New Catholic reflects on his experience of Holy Week

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Timothy Terhaar is baptized by Father Steve Witt at St. Mary of the Visitation Parish in Iowa City. Terhaar received the sacraments of initiation of baptism, confirmation and Communion during the Easter Vigil April 8.

(Timothy Martin Terhaar, 34, a University of Iowa College of Law student who will graduate in May, entered the Catholic Church during the Easter Vigil at St. Mary of the Visitation Catholic Church in Iowa City. After graduation, he and fiancée, Yvonne Hangsterfer, will marry. In July, he will take the bar exam and then travel with his wife to Austria before they move to New York in September.)

“Although I grew up largely without religion, I descend from Catholics on both sides of my family, so it’s in my blood,” he said, explaining why he chose to join the Church. “I did a lot of wandering in adolescence and early adulthood, and I came to understand that true freedom was possible only through submission to authority. There is no greater authority than God and God has no better representative on earth than the one, holy, catholic, and apostolic Church.”

Terhaar shares this reflection from his experience of Holy Week:

I went to Mass on Palm Sunday and Holy Thursday. The palm procession and washing of the feet made a strong impression on me visually. The addition of those elements to the usual liturgy

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Timothy Terhaar and his fiancee Yvonne Hangsterfer.

transforms the whole experience. On Palm Sunday, the atmosphere felt almost festive, anticipatory, with children processing in. On Holy Thursday the church was solemn, the spectacle of the feet washing beautiful in lowliness. The changing of roles from washed to washer was an image for me of the Christian life. God gave us his Son as a model and savior. God washes us clean of sin that we might help others to be washed free, also.

The Easter Vigil was a profound experience. It is almost as difficult to speak about as being born might be if we were born self-conscious. A few things stick out in my memory as I write this. First, the readings spoke directly to my heart in a way that has only happened once or twice before. It recalls the conversion of my confirmation saint, Augustine, who heard a voice in the garden tell him to open the Bible and read, and what he read resolved his doubts and dilemmas. The Word broke open for me as the lectors spoke it and, in breaking open, it brought together the normally disparate parts of the world. To hear God’s Word truly is to understand the unity in the fragments of life. I experienced this true hearing twice.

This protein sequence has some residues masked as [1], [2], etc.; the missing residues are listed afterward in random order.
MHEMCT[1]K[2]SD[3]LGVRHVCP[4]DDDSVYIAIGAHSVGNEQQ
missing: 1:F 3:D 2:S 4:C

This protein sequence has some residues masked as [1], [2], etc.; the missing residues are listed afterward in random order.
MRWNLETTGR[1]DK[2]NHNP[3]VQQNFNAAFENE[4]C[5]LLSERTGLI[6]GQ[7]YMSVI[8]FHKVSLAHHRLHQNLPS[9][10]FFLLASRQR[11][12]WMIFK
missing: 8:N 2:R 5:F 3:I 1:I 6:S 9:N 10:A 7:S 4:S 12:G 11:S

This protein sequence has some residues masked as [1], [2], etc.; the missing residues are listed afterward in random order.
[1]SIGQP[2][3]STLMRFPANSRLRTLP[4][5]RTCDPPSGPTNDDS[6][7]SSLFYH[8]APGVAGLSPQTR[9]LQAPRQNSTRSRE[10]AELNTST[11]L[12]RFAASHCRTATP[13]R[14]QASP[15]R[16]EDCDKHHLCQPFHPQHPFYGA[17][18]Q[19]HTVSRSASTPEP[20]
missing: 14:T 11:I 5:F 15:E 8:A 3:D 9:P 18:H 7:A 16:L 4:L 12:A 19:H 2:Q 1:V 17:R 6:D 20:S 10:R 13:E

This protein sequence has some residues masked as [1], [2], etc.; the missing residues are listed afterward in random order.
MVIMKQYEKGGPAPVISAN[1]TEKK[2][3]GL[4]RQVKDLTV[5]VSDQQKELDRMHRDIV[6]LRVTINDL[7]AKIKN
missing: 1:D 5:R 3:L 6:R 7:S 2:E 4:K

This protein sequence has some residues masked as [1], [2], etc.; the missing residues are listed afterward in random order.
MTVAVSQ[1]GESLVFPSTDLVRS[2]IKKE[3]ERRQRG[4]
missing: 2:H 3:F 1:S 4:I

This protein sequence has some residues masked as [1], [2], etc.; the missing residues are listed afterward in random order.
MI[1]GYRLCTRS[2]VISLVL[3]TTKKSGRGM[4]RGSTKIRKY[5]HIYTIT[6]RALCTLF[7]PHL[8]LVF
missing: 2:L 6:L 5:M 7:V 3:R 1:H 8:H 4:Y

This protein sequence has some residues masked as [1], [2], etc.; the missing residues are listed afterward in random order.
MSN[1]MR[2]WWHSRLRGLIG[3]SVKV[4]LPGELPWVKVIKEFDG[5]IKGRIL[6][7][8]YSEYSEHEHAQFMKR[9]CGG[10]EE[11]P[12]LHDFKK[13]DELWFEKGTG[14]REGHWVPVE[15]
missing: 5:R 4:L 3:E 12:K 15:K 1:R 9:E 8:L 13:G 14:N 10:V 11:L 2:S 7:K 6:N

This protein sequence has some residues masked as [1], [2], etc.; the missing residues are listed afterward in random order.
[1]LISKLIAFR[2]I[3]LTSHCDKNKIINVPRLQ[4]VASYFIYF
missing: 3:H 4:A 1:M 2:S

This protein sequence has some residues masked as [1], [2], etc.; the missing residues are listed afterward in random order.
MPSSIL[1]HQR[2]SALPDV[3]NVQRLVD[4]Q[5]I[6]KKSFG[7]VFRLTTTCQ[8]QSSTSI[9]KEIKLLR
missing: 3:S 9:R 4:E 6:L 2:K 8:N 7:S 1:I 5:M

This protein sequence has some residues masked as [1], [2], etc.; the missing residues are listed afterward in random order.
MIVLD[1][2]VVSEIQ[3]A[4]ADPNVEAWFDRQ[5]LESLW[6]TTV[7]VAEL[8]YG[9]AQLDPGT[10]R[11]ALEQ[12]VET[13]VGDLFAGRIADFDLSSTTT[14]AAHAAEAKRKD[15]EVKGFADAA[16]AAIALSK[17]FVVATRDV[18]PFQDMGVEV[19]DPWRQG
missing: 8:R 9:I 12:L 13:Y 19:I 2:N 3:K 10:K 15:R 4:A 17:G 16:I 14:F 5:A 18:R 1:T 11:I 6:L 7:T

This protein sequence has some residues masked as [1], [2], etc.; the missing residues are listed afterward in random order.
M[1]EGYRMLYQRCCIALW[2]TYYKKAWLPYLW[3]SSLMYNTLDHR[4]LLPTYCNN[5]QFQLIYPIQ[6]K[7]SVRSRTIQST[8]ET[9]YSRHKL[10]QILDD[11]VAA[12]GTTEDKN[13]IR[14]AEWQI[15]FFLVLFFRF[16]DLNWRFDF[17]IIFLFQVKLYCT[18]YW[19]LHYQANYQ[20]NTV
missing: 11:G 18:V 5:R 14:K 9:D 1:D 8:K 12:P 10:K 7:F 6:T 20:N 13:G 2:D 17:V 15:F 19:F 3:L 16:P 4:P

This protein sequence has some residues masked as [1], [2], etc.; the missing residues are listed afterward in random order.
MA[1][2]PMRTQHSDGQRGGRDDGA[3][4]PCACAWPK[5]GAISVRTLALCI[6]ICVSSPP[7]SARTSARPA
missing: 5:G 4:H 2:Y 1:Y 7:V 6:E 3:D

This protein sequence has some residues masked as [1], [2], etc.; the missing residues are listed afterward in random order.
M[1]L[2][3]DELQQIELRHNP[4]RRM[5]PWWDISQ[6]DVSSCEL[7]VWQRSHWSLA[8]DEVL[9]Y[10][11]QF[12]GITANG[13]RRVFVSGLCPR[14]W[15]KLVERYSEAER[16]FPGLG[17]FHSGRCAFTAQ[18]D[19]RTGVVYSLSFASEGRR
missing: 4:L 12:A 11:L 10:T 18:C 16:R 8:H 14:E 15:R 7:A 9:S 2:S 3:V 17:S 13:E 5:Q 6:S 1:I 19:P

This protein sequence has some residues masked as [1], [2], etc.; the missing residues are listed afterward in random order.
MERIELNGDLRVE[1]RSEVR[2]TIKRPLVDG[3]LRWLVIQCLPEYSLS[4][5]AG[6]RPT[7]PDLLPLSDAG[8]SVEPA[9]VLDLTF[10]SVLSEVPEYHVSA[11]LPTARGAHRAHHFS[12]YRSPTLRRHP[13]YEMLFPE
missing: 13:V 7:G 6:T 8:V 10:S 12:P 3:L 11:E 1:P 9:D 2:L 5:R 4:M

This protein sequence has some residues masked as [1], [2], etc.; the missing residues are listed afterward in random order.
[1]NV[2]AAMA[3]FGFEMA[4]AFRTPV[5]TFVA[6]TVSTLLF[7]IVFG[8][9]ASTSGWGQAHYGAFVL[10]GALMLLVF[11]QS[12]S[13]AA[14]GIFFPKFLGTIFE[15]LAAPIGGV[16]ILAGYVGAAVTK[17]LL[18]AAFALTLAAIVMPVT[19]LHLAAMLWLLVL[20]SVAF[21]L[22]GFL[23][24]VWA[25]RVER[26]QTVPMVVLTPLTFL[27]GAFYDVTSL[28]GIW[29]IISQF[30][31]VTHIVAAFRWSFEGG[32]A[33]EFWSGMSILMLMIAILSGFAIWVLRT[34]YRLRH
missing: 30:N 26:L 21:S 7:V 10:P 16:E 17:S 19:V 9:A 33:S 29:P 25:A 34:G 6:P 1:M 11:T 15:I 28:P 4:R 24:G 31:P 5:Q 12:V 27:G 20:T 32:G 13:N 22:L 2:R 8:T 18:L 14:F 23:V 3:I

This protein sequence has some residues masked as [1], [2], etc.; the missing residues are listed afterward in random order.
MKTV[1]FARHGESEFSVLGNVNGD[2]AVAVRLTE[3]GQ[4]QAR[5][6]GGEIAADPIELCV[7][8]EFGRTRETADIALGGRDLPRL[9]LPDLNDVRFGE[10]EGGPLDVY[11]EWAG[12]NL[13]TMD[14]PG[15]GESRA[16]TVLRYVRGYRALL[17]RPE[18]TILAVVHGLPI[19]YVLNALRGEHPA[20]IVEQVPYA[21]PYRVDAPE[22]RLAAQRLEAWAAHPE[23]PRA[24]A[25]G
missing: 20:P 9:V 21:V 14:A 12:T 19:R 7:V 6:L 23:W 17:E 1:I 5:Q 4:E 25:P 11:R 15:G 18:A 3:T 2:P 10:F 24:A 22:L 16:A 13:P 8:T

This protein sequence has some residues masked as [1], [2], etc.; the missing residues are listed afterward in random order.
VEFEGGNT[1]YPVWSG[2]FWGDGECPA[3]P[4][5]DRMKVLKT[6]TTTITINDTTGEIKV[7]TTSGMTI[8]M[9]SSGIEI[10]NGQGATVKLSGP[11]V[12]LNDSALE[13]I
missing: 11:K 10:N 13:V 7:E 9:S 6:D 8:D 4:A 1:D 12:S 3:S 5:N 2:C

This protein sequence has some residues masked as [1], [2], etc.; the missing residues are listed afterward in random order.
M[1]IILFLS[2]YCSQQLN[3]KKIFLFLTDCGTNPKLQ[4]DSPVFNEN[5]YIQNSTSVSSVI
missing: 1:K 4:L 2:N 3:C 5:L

Genesis 1.29: “Then God said, ‘I give you every seed-bearing plant on the face of the whole earth and every tree that has fruit with seed in it. They will be yours for food.’” I understood this as an image of faith, the mustard seed, the fig tree, the sower … we all are trees and now our fruit has seed in it. The baptism was seed and the confirmation, God willing, will bear fruit.

Genesis 22.8: “Abraham answered, ‘God himself will provide the lamb for the burnt offering, my son.’” I smelled the incense burning when I heard this and I trembled because I know that God did provide the lamb. There can be nothing more powerful: God played Abraham and Isaac, the Father sacrificed the Son instead of placing a ram in his place. The burnt offering is God, God an offering to God because nothing less is enough. Fear and trembling at this because it is right and just.

It was amazing to see everyone light his candle at his neighbor’s flame. This is an image like the washing of the feet. I longed to be able to light my candle with the congregation. I felt the water wash me. I heard the bells. I held the candle and looked at the flame. I smelled the oil and felt the grip of Father Steve (Witt’s) hand. I looked into the faces of the priests and deacons, all different, all holy, like the carved faces of saints and prophets.

I ate the body of Christ, and felt light. I drank the blood of Christ, and felt strong. They were mine for food. It felt like a homecoming. Amen.


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